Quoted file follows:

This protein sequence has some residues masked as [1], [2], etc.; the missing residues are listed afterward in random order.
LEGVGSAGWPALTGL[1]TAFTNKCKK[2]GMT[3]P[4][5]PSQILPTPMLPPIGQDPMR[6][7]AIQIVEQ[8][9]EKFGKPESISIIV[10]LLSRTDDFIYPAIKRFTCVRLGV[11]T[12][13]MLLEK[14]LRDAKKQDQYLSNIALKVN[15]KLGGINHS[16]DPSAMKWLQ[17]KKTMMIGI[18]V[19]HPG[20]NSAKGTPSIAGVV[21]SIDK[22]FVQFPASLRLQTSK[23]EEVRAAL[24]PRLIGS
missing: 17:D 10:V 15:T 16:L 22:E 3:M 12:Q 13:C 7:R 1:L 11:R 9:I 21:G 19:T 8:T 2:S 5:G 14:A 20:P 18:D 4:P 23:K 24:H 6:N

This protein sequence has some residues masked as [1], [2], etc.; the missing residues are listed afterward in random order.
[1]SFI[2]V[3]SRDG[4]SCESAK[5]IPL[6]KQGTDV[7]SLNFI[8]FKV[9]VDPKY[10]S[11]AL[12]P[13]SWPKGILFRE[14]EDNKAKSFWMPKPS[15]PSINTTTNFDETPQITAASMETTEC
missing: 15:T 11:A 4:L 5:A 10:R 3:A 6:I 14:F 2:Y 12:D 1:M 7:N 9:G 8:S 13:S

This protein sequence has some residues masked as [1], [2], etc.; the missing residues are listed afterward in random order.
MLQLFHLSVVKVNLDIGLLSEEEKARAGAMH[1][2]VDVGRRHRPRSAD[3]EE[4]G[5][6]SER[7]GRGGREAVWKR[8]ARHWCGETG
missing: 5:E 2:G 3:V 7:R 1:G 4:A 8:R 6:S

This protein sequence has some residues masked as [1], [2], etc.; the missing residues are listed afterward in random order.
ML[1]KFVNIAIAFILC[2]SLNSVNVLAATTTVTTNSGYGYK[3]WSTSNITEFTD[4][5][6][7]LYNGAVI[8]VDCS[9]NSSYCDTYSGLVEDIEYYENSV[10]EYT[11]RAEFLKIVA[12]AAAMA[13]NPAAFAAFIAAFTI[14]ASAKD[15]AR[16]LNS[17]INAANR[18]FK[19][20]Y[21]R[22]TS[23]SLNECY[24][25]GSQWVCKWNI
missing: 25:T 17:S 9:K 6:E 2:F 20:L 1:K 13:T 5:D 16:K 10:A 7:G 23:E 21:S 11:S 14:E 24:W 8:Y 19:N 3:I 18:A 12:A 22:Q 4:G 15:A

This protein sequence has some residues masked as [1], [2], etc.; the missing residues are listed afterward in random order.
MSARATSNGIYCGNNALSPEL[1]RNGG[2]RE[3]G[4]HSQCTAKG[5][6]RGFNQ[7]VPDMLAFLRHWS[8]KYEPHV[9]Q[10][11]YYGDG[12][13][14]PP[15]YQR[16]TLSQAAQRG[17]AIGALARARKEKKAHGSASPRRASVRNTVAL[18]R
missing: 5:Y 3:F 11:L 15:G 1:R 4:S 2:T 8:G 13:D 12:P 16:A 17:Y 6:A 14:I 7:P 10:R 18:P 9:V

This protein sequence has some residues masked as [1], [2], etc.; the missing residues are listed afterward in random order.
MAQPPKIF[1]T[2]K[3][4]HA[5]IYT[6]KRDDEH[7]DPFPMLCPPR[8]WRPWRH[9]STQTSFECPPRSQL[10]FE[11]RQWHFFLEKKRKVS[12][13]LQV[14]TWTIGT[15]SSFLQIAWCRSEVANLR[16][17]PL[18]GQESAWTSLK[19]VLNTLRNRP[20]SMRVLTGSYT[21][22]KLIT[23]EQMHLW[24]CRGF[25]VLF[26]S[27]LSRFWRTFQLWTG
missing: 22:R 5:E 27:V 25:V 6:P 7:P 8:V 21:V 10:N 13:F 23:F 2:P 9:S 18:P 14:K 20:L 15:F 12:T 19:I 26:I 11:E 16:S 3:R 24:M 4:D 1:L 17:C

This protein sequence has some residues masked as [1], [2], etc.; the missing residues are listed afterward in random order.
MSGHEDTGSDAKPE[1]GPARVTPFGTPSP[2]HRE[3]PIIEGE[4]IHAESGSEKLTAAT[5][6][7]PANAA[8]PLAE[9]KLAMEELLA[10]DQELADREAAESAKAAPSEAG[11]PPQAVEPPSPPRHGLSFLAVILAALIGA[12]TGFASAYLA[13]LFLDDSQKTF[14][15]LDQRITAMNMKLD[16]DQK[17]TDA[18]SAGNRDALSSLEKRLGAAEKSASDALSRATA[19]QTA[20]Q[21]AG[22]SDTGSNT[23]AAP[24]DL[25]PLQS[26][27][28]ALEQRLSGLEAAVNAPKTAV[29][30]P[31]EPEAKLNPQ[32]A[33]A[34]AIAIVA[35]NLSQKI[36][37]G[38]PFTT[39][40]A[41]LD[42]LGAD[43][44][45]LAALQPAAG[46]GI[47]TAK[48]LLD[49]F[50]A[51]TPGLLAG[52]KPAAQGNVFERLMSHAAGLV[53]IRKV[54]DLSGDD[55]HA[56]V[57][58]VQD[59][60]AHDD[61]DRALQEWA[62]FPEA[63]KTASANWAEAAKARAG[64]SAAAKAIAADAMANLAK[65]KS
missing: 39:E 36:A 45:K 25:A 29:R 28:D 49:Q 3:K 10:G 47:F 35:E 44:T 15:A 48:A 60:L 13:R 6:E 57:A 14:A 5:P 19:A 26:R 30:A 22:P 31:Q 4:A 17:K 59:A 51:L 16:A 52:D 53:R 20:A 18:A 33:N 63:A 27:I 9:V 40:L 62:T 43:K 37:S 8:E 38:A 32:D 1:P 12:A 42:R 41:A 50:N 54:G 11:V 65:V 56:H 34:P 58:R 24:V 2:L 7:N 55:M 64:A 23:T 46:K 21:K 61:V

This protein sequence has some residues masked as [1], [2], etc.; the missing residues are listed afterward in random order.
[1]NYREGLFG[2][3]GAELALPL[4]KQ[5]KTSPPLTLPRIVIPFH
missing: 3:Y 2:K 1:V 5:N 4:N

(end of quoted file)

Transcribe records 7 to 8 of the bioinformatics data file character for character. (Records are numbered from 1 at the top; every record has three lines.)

This protein sequence has some residues masked as [1], [2], etc.; the missing residues are listed afterward in random order.
MSGHEDTGSDAKPE[1]GPARVTPFGTPSP[2]HRE[3]PIIEGE[4]IHAESGSEKLTAAT[5][6][7]PANAA[8]PLAE[9]KLAMEELLA[10]DQELADREAAESAKAAPSEAG[11]PPQAVEPPSPPRHGLSFLAVILAALIGA[12]TGFASAYLA[13]LFLDDSQKTF[14][15]LDQRITAMNMKLD[16]DQK[17]TDA[18]SAGNRDALSSLEKRLGAAEKSASDALSRATA[19]QTA[20]Q[21]AG[22]SDTGSNT[23]AAP[24]DL[25]PLQS[26][27][28]ALEQRLSGLEAAVNAPKTAV[29][30]P[31]EPEAKLNPQ[32]A[33]A[34]AIAIVA[35]NLSQKI[36][37]G[38]PFTT[39][40]A[41]LD[42]LGAD[43][44][45]LAALQPAAG[46]GI[47]TAK[48]LLD[49]F[50]A[51]TPGLLAG[52]KPAAQGNVFERLMSHAAGLV[53]IRKV[54]DLSGDD[55]HA[56]V[57][58]VQD[59][60]AHDD[61]DRALQEWA[62]FPEA[63]KTASANWAEAAKARAG[64]SAAAKAIAADAMANLAK[65]KS
missing: 39:E 36:A 45:K 25:A 29:R 28:D 49:Q 3:K 10:G 47:F 35:E 44:T 15:A 48:A 60:L 13:R 6:E 57:A 14:A 5:P 19:A 26:R 30:A 22:P 31:Q 4:A 17:K 59:A 51:L 16:A 52:D 53:R 20:A 18:A 33:N 63:A 27:I 9:V 40:L 62:T 43:K 37:S 8:E 38:A 32:D 1:P 12:A 42:R 41:A 50:N 54:G 11:V 65:V 56:H 34:P 58:R 24:V 2:L 7:N 55:M 64:A 23:T 46:K 21:K 61:V

This protein sequence has some residues masked as [1], [2], etc.; the missing residues are listed afterward in random order.
[1]NYREGLFG[2][3]GAELALPL[4]KQ[5]KTSPPLTLPRIVIPFH
missing: 3:Y 2:K 1:V 5:N 4:N